I am a graduate student in computer science.I have taken a programming languages course this semester and I am having great fun building interpreters.I am planning to build toy compilers in the winter.I would love to participate in GSOC 2016 contributing to LLVM.Could anyone let me know desirable skills should be developed to contribute to LLVM ? Also I would like to know the open projects in LLVM for Google Summer Of Code 2016.
What skills you need for GSoC depends entirely upon what sort of LLVM-based projects you want to do. Many LLVM-based projects requiring knowing how to write LLVM passes and doing either analysis or optimization on the LLVM IR. For such projects, I’d recommend learning how to write an LLVM pass (which is well documented at . However, some GSoC students work on Clang (and therefore need to understand how to analyze and manipulate Clang’s AST). Others may work on the code generator portions of LLVM (which requires understanding the MachineInstr IR or the MC layer). I recommend that you learn whatever interests you. When it comes time to worry about GSoC, you can then suggest a project that leverages what you’ve learned. As far as GSoC projects, I think it’s too early to have a list of those up yet. I think we’ll have a more up-to-date list in the spring. That said, if you’re looking for projects, you can look at the open projects page at . Fixing open bugs in the LLVM and Clang bug database would also be a good way to start learning about Clang and LLVM. You can also look at LLVM sub-projects such as lldb, ldb, and Polly. As for myself, I tend to mentor projects that instrument programs in some way (usually to improve their security, but I’ve also mentored a performance-bug finding tool). You can read about my work (nearly all of which uses LLVM) on my publications page at to get a sense of the sorts of things that interest me. In a nutshell, I like security, and I like using compilers to change operating system kernel code. Regards, John Criswell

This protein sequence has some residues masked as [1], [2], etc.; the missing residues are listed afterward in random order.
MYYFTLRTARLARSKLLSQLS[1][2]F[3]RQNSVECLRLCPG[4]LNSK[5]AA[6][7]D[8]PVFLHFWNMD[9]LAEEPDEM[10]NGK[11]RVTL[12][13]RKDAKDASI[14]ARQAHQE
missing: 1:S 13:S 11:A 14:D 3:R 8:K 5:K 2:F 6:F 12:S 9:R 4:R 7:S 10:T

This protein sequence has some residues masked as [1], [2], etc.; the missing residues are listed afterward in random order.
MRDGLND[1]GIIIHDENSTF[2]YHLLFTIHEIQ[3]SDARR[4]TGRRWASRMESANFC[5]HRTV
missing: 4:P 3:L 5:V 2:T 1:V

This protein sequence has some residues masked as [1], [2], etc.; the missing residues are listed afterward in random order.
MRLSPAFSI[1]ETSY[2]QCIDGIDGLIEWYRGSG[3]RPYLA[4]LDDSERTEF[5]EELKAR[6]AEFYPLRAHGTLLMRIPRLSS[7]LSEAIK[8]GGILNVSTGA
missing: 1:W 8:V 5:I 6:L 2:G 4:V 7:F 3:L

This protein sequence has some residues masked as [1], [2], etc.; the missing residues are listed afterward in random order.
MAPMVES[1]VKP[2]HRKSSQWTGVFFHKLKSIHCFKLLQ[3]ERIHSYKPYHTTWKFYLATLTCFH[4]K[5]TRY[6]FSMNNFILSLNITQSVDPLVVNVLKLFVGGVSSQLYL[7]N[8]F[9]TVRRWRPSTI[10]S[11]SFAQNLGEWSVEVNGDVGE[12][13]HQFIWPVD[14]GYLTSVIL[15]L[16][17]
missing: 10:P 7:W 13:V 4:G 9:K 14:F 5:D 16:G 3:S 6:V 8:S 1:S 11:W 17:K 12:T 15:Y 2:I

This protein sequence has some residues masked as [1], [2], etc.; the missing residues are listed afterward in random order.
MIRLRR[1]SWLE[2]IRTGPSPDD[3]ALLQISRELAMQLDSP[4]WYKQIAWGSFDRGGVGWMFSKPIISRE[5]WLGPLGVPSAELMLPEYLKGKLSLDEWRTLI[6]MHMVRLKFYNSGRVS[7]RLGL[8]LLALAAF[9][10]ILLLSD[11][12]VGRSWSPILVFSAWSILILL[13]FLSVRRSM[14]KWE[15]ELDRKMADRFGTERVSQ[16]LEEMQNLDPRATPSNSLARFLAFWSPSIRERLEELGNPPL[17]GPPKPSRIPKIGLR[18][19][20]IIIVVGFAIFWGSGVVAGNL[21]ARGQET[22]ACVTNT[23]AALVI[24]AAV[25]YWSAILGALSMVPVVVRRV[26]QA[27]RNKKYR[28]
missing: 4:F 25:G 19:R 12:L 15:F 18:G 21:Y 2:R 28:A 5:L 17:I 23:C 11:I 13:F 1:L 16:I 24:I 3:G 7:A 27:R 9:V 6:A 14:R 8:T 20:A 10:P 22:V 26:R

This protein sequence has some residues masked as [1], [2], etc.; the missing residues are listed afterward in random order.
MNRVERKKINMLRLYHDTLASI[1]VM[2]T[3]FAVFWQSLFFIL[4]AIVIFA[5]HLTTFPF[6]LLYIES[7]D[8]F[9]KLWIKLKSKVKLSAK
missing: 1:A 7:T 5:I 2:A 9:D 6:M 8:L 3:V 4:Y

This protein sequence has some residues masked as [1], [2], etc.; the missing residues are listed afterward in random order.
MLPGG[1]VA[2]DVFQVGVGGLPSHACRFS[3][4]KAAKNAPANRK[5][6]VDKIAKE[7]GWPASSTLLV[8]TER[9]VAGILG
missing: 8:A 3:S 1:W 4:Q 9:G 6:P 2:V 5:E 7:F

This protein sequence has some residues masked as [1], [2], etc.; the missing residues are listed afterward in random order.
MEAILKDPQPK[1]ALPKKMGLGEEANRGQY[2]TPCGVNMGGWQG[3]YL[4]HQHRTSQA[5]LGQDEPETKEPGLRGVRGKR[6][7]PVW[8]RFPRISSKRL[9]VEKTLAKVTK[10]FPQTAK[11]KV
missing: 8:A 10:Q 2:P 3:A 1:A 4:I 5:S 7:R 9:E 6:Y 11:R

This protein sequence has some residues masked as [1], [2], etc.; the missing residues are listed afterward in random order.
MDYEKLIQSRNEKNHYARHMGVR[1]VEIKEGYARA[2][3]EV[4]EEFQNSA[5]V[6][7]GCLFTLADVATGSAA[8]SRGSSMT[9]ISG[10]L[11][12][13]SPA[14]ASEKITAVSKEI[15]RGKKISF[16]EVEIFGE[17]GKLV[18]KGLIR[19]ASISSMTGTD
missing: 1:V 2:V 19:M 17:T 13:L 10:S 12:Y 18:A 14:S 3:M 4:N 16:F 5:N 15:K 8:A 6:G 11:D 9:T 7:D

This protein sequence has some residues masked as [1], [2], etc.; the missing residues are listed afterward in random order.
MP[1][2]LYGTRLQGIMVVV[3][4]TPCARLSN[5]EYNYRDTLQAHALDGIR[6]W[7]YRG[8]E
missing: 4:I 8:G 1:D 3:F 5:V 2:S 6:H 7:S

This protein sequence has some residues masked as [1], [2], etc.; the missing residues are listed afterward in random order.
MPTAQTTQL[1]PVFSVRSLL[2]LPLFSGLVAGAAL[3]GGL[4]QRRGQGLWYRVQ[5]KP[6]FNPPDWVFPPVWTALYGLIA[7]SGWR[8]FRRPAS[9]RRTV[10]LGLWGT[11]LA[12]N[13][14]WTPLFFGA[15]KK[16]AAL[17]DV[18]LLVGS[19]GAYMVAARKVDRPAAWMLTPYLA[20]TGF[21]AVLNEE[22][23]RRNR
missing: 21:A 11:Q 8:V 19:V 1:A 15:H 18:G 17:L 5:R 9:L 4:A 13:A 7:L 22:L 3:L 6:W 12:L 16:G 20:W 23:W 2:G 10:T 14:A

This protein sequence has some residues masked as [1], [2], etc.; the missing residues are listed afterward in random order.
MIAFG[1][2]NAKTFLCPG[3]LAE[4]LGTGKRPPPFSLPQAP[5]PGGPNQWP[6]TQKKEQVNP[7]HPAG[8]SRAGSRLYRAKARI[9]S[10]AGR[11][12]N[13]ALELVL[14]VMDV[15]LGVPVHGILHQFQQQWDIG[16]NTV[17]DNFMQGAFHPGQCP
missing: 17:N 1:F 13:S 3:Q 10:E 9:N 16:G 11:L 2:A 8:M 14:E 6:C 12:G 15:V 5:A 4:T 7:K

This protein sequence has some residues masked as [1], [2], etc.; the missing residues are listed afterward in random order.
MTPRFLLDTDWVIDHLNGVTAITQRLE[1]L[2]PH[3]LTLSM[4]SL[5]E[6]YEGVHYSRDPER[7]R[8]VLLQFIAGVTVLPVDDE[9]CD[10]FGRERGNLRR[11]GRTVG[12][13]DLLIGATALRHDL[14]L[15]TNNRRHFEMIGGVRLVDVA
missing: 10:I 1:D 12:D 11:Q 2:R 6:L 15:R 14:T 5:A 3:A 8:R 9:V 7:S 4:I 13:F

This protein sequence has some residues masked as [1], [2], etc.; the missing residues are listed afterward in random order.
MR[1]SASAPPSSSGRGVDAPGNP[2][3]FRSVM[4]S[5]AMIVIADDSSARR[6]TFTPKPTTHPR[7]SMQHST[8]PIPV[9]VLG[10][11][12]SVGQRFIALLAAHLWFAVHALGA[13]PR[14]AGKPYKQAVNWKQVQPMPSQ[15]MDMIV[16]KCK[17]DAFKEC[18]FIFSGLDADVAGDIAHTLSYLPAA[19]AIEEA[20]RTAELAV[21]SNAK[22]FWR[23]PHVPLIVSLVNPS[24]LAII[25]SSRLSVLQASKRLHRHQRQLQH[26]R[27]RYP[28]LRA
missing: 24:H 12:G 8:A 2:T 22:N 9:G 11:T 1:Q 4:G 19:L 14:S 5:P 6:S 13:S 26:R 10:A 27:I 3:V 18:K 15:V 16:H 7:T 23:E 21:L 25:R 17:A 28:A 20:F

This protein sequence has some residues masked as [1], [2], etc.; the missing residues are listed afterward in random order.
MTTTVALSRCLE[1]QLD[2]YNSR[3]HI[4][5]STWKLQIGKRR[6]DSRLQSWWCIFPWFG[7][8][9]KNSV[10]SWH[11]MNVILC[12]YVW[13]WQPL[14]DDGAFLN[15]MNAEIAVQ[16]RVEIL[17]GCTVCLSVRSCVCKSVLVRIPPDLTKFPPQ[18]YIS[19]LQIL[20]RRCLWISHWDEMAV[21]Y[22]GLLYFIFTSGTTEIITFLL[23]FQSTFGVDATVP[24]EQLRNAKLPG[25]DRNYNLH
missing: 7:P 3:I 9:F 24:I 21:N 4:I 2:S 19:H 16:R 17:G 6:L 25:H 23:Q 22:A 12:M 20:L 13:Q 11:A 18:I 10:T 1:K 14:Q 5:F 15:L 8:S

Could anyone let me know desirable skills should be developed to contribute to LLVM
I’m pretty sure we don’t require an arbitrary set of skills for you to contribute to LLVM. Given that LLVM is largely a C++ project, having solid background in C++ would certainly help. If you haven’t worked with LLVM before (e.g. in your compilers class), the following resources are really helpful:
As far as contributing to LLVM itself, send out a patch that fixes a problem and ask people to review it. If you have no clue where to start, find open+unassigned bugs in the bugtracker (https://llvm.org/bugs/), pick an unassigned one, and try to fix it. There’s also probably random “we’d like to see this feature” notes scattered about in docs for e.g. clang-tidy, if you’re open to contributing to tooling/if you’d prefer to add new features rather than fixing old ones. If you have short/targeted questions, IRC (#llvm on OFTC) tends to be a good place to ask.